When a painting features a thing or person, we are drawn to those recognizable elements and the possible stories around them. Abstraction is so vital because it captures the things we cannot see. When it’s done well, abstraction pulls at our gut in ways that we may not be able to express with words or photos. It taps a line directly to our emotions. This is why some people cry when they are in the presence of a Rothko painting. I am one of those people. It never fails that if I see a Rothko and I take the time to sit in front of it, I’ll soon be sobbing. (It was embarrassing at first, and then I just gave into it.)
I paint both totally abstract and representational paintings. I consider my more representational work – like my plein air landscapes – an important part of my practice. All of that looking at the world and recording it and making decisions about what to include affects my more abstract work. I think of the small landscapes as finished paintings, but they are also studies for my larger more abstract works. When I paint or draw, and am not simply copying something, I make a series of decisions about how to translate what I see or think of into marks and color. With time, as I keep practicing my craft, my eye and hand become more agile and my decision-making is strengthened. With experience, I’ve become more confident in my decisions while I work. When to make big changes or when to stop are not easy problems to solve, but I trust my process.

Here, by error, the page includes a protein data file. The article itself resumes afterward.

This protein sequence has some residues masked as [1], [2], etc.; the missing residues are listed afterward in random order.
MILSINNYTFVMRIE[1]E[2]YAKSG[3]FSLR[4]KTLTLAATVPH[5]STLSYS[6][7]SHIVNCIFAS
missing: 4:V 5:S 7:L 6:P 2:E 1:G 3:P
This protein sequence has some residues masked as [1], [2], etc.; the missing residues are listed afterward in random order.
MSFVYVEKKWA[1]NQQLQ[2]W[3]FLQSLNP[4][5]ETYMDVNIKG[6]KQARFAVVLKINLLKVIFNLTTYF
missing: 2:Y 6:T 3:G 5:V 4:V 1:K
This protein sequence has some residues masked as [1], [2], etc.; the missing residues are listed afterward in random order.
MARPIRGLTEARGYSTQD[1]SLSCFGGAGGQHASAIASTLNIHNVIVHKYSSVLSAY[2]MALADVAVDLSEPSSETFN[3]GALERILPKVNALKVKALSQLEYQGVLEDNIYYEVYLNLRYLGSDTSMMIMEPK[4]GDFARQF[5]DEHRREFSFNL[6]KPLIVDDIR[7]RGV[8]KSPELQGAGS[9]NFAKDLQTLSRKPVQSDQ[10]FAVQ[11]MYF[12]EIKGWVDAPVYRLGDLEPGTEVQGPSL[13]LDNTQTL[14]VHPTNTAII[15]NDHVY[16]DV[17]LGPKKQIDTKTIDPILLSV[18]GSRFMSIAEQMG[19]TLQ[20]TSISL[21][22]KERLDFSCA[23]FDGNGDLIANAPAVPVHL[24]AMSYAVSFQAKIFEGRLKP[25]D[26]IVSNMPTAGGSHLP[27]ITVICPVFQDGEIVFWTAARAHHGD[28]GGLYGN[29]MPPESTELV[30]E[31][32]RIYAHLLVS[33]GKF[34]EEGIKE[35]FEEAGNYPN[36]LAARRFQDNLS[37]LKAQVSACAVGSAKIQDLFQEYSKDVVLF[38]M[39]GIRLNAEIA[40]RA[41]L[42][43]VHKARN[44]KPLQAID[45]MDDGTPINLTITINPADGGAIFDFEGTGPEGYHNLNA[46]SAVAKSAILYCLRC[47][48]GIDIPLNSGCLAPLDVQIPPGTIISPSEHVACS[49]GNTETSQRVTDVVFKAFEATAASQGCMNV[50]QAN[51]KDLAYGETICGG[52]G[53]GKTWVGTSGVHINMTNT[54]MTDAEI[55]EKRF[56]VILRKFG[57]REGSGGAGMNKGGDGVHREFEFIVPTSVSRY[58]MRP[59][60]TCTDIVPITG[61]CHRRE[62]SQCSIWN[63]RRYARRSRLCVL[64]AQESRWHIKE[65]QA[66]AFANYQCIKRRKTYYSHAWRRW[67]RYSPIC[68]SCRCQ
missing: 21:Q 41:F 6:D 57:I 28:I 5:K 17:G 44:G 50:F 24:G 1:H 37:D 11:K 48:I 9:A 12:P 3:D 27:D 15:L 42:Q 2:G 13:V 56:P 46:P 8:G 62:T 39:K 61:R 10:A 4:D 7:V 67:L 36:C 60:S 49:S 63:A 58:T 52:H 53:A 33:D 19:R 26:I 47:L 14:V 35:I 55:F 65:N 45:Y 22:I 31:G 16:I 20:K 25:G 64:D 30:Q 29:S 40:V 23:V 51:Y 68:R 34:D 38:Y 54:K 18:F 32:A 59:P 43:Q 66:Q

Life is a big paradox. I think abstraction often does a more compelling job of expressing this than a photo-representational artwork. I’ve accepted that life is chaos and I’m ok with not having it all figured out. Painting is what helps me explore this and share it with everyone else.
I’ll leave you with this excellent video from PBS’ The Art Assignment. This is “The Case for Abstraction.”
It’s my pleasure to announce that my first solo museum show opens at SECCA in Winston-Salem next month. Read on for the press release with all the juicy details…
(August 20, 2019, Winston-Salem, NC) Award-winning painter Jessica Singerman announces her exhibit of paintings entitled I MUST LOVE YOU VERY MUCH, opening at the Southeastern Center for Contemporary Art (SECCA) on September 17 and continuing through October 13. The opening reception takes place on Thursday September 19, from 6:00-8:00 PM, with an artist talk at 7:00 PM. Artwork will be available for purchase.
In Singerman’s monumental paintings, layered shapes meet muscular paint handling and a bold use of color to evoke a vast landscape and memories of time spent in the outdoors.
Says Singerman of these paintings, “There’s a line from a Mary Oliver poem that goes “If you have ever gone to the woods with me, I must love you very much.” Her writing cuts to the essential about what matters and what I hope to share in my work. It feels especially poignant these days – our world feels crazy and I’m afraid to lose the lands I love so much. One of my favorite such places is Pilot Mountain State Park. It inspires my work with its beauty as it overlooks the landscape surrounding it. This group of paintings came from time I spent hiking there with my family – views from the trail-side and of a pastoral landscape – not wild, but full of a vast energy nonetheless.